Greenville Housing Fund works to preserve affordable housing, fight gentrification

Local News

GREENVILLE, SC (WSPA) –The Greenville Housing Fund said there are some new homes being built in the Nicholtown area, that are in the half a million dollar range, but work is being done to fight against gentrification.

“The one thing I do know about Nicholtown is, there are a couple new homes being constructed over there right now and those homes might be next door to more affordable housing, but the new home construction that is being done over in Nicholtown is in the half million dollar range,” said Bryan Brown, CEO of the Greenville Housing Fund.

“So when we can redevelop other parcels and preserve affordable housing, I think we are achieving some balance against the increasing gentrification pressures that all of these neighborhoods, particularly the ones that are adjacent to downtown Greenville like Nicholtown are experiencing in our city,” Brown said.

Construction and new homes can be seen in Nicholtown and in other parts of the city.

“One of my major concerns is looking at the AMI percentages, they’re getting higher to meet the affordable criteria, where as a lot of the workforce people, whose income is way less than $50,000, those are the people who really need the affordable housing and there’s very little of that,” said Sylvia Palmer, a Nicholtown resident. “And then the prices of the homes in our neighborhood, we are an African American neighborhood whose median income is low. It’s a special emphasis neighborhood and now prices are so high, that people who grew up in Nicholtown can’t afford to come back and buy a home,” Palmer said. “because the average home in Nicholtown is selling for over $280,000,” she claims.

“So there are a lot of efforts particularly, the city refers to them as special emphasis neighborhoods. These are neighborhoods that have historically been minority neighborhoods, and in the housing market we have today, there are a lot of opportunistic private developments because of the desirability to be close to downtown, so we’re seeing a lot of gentrification pressures in these same special emphasis neighborhoods,” Brown said.

Recently the city donated two parcels of surplus land to non-profit affordable housing development partners.

“So at Cowan Court, they are building a duplex, and that’s United Housing Connection, and those will be two rental units and those apartments will rent for $700 a month,” Brown said.

The City also donated property to Genesis Homes for a one rental unit on Hollywood Circle another part of town.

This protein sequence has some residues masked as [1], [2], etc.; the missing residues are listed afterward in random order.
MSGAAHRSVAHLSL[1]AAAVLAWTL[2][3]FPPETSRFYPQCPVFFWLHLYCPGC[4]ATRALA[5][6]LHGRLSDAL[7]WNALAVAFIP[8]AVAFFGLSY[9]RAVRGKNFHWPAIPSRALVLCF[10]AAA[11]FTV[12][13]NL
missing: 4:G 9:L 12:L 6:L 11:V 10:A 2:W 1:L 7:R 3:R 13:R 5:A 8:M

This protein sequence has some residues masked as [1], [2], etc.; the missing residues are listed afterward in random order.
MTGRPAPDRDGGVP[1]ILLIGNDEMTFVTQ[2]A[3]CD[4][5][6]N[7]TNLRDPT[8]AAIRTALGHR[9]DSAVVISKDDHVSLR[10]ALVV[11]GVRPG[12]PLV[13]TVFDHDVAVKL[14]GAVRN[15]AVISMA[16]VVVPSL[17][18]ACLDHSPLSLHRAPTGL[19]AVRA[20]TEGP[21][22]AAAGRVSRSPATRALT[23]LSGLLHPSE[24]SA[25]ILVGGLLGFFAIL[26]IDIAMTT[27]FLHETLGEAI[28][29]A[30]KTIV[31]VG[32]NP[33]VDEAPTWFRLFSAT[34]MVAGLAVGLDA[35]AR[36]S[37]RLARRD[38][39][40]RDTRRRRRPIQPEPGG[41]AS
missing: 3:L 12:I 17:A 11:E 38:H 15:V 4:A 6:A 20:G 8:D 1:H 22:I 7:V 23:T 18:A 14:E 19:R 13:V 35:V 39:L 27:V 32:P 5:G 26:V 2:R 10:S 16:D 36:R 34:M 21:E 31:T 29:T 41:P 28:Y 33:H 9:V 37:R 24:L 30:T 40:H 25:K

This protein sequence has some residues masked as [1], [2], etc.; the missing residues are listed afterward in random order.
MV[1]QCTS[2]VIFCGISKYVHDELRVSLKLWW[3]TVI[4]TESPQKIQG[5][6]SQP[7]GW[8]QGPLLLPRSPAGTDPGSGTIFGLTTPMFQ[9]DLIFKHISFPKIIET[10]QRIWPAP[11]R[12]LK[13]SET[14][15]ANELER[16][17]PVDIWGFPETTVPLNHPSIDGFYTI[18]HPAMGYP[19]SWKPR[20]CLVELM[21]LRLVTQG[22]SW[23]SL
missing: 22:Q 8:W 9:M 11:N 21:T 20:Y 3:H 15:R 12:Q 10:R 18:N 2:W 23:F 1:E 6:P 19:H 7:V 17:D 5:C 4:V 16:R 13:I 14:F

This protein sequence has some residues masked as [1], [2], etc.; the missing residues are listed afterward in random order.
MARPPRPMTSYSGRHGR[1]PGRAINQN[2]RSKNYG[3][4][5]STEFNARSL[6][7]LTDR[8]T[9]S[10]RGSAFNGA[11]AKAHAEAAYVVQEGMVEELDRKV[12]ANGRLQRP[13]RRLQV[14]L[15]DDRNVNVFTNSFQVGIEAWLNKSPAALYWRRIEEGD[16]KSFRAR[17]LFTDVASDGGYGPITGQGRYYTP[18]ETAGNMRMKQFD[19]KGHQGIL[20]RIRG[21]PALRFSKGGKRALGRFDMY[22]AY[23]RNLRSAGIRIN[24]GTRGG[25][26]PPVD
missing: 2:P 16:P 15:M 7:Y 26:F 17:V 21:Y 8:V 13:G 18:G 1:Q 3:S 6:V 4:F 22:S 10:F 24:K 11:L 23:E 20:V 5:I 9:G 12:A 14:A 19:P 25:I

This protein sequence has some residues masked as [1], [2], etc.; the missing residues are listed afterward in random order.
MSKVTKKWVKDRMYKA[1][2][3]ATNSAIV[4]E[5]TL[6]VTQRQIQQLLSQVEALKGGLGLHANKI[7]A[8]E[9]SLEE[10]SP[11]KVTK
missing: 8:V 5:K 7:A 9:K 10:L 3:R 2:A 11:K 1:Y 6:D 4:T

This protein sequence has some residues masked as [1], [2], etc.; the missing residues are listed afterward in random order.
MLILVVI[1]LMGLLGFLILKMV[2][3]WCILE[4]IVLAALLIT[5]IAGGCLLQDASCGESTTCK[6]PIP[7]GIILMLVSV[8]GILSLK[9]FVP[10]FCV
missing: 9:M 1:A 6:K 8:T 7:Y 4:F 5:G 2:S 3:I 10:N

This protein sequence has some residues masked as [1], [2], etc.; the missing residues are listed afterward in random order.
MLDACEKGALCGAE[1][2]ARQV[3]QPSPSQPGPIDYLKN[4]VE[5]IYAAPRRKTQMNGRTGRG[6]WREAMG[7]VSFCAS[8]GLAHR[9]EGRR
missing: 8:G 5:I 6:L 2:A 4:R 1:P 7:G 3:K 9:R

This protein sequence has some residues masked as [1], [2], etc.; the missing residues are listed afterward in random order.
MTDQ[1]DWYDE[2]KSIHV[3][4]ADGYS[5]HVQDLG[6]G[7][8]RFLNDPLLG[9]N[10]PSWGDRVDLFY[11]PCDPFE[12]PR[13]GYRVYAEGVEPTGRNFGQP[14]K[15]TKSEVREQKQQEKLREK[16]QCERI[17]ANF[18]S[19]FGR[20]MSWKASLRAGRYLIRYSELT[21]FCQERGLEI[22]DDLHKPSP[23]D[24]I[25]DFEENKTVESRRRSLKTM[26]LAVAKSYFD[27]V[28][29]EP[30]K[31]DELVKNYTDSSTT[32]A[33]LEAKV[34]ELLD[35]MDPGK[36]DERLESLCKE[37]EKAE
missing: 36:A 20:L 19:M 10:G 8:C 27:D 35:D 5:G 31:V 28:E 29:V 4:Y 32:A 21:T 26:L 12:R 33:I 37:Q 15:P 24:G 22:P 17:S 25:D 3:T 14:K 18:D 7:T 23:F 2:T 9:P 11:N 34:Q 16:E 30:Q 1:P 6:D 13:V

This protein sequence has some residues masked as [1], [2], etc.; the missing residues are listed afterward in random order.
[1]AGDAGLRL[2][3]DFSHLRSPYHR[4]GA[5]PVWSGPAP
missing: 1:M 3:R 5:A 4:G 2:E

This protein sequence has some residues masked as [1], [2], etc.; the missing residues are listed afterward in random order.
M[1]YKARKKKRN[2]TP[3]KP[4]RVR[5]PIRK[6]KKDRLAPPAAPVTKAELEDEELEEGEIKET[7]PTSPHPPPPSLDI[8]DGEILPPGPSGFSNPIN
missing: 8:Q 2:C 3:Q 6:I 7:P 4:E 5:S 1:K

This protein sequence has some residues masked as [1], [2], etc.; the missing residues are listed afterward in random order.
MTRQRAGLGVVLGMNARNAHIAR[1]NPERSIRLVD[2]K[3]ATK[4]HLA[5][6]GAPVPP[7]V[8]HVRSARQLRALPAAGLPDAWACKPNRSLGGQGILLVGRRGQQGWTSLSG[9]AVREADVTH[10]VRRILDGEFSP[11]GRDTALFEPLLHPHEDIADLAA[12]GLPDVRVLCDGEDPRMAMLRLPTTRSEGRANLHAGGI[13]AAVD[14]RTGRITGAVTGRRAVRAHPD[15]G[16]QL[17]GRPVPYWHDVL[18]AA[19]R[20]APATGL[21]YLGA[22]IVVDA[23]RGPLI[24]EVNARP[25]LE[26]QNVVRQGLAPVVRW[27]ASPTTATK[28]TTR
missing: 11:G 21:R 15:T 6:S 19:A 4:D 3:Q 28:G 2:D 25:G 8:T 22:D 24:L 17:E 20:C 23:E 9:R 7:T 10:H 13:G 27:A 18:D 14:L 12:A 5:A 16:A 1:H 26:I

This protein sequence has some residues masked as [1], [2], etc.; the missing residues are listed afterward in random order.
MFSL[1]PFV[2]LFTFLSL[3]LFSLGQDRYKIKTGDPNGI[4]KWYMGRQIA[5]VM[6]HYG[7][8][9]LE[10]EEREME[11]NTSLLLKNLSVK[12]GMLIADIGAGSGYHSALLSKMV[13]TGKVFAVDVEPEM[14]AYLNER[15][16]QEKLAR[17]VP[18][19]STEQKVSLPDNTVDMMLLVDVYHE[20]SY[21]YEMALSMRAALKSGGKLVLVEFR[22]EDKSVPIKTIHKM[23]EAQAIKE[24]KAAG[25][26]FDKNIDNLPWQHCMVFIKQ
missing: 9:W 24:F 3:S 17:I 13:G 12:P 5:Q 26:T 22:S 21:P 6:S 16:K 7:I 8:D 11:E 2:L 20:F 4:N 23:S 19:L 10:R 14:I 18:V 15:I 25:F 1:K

“The important thing about these kind of developments are, these are the kind of developments that help us balance against gentrification,” Brown said.

Brown said they want to preserve affordable housing options for lower income families as neighborhoods see explosive growth.

“So any efforts to redevelop vacant parcels of land, and put housing that will be affordable long-term, is certainly one of the antidotes we have against gentrification,” Brown said.

City leaders said more affordable housing projects are also in the works all over the City.

“In Nicholtown two very large affordable housing projects that are in the pipeline coming along, we expect to see in 2022,” said Mayor Knox White. “It’s not unusual for city council to be addressing affordable housing. We do it really two ways, one is direct appropriation and raising private money as well to be matched,” White said. “And secondly, with a lot of land donations. Most of what we’re doing in the Unity Park Area, around the Reedy River is donations of city land, that’s going to make possible around nine different parcels of affordable housing projects.”

“We have 147 of affordable senior housing down by Unity Park on West Washington Street,” Brown said. “We have another 48 units near Unity Park, that’ll be more sort of market-oriented workforce housing which will be privately financed,” Brown said. “We do have a larger project, it’s been on the city council agenda because it got rezoned, it’s at Laurens and Ackley Road, right at the entrance to Nicoltown right off of Laurens Road and that will be about 112 units of affordable housing,” he said.

“Our job is to acquire land where possible and to create foot holes in affordable housing, even no matter what’s happening around the area. I think that’s probably the best and really the only effective strategy you can have, is when we own the land, we can do what we think needs to be done, and that’s that we’ll have a neighborhood at the end of the day that’s a mixed-income neighborhood and that’s really not a bad thing,” Mayor White said.

Brown said right now, they are working on more than 600 units of affordable housing in the city, and they are under active developments

Palmer said she’s hopeful for the future.

“It’s a step in the right direction, because I’ve been involved with looking at affordable housing now for probably about 15 years and I currently serve on the Genesis Homes board, which is another organization that provides affordable rental homes, and that’s just one of my things, that I’d like to see more of that,” Palmer said. “And as the partners come on board, I hope that they have the heart to continue to do that, instead of putting everything out of the financial reach of all people,” Palmer added.

The Greenville Housing Fund is a private non-profit and receives support from the city and works closely with the County, as well. Brown said they are always looking for partners and more donors to join them in bringing more affordable housing to the City.

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